Genesee & Wyoming Inc. (GWR:US) agreed to purchase RailAmerica Inc. (RA:US), the carrier controlled by Fortress Investment Group LLC (FIG:US), for $1.39 billion to combine North America’s two largest short-line and regional rail operators.
Genesee, which will pay $27.50 a share cash for RailAmerica, plans to fund the deal and refinance existing debt with about $2 billion in new debt and $800 million of equity or equity-linked securities. It has $2.3 billion in committed debt financing from Bank of America Corp. (BAC:US) and $800 million of committed equity financing from the Carlyle Group. (CG:US)
The purchase price is almost 11 percent more than the July 20 closing price and almost 28 percent higher than the stock price on May 21, the last trading day before RailAmerica said it was exploring a possible sale, Genesee said.
“It certainly is a bigger transaction than we’ve seen Genesee engage in, but they were able to get attractive financing and they were able to refinance some of their existing debt,” Allison Landry, a New York-based analyst at Credit Suisse, said in a telephone interview. “I don’t see this as them over-levering to do this transaction.”
The soonest the deal would close is in the fourth quarter of 2012, subject to approval by the U.S. Surface Transportation Board, Genesee executives said on a conference call today.
“We’ve considered doing something like this for a long time,” Chief Executive Officer Jack Hellmann said on the call. RailAmerica “has been transformed over the past five, six years. We are much more comfortable with it.”
After the purchase, Genesee will have 111 railroads, 108 of them in North America, and 4,300 employees.
Including net debt, Genesee is paying about 10.5 times earnings before interest, taxes, depreciation, and amortization, according to data compiled by Bloomberg. The median buyers paid in a survey of 10 similar deals over the past decade was about 9 times ebitda.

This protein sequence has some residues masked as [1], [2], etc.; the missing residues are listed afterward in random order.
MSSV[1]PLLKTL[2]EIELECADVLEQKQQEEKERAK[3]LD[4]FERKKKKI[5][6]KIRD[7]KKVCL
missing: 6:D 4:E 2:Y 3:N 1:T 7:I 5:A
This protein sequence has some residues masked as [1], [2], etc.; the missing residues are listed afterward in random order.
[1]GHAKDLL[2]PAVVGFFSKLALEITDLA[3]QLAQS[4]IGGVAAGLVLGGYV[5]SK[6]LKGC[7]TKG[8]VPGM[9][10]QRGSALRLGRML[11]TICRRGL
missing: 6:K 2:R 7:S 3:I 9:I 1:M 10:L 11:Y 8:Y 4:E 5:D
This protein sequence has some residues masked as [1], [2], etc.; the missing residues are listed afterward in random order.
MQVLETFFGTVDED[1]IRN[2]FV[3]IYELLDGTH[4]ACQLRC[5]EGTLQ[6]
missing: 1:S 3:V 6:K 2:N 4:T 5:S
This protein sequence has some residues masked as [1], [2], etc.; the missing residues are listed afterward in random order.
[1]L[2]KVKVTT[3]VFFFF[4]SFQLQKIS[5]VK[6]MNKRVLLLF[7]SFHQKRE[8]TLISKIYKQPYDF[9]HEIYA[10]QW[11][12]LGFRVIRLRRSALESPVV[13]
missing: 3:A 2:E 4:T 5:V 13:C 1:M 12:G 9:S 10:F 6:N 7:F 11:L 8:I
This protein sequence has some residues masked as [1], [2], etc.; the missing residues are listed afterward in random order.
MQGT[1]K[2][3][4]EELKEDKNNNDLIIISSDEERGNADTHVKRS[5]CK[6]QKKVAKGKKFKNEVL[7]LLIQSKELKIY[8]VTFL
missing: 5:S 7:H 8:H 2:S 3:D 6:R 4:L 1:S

The largest rail takeover over in that period was Warren Buffett’s acquisition of Burlington Northern Santa Fe Corp. for about $26 billion in 2010, Bloomberg data show.
RailAmerica climbed 9.9 percent to $27.27 at 1:01 p.m. in New York, the biggest intraday increase since May 22. Genesee gained 0.1 percent to $56.06. The acquirer’s shares previously fell 7.6 percent this year.
RailAmerica was taken private in February 2007 by Fortress, which paid $658 million, excluding net debt. The New York-based investment firm, which hired new management while initiating cost cuts at RailAmerica, then took the company public again in October 2009. Fortress held a 60 percent stake (RA:US) in RailAmerica as of March 31, data compiled by Bloomberg show.
The U.S. rail industry’s deregulation in the 1980s buoyed short lines as major carriers such as Union Pacific Corp. (UNP:US) opted to let smaller companies handle traffic on less-traveled routes.
RailAmerica is working to reduce its ratio of expenses to sales, a benchmark for railroads, to as low as 77 percent this year, versus the 89 percent operating ratio it had in 2006 before Fortress took it private.
The measure was about 78 percent last year, data compiled by Bloomberg show. That compares with an average operating ratio for companies in the Bloomberg Industries North American Rail Freight Transportation Index of about 73 percent, the data show.
Bank of America provided financial advice to Genesee, while Simpson Thacher & Bartlett LLP, Steptoe & Johnson LLP and Thorpe Reed & Armstrong LLP acted as legal advisers.
Deutsche Bank AG worked as Rail America’s financial adviser and prepared a fairness opinion for its shareholders. Skadden Arps Slate Meagher & Flom LLP and Sidley & Austin provided legal counsel.
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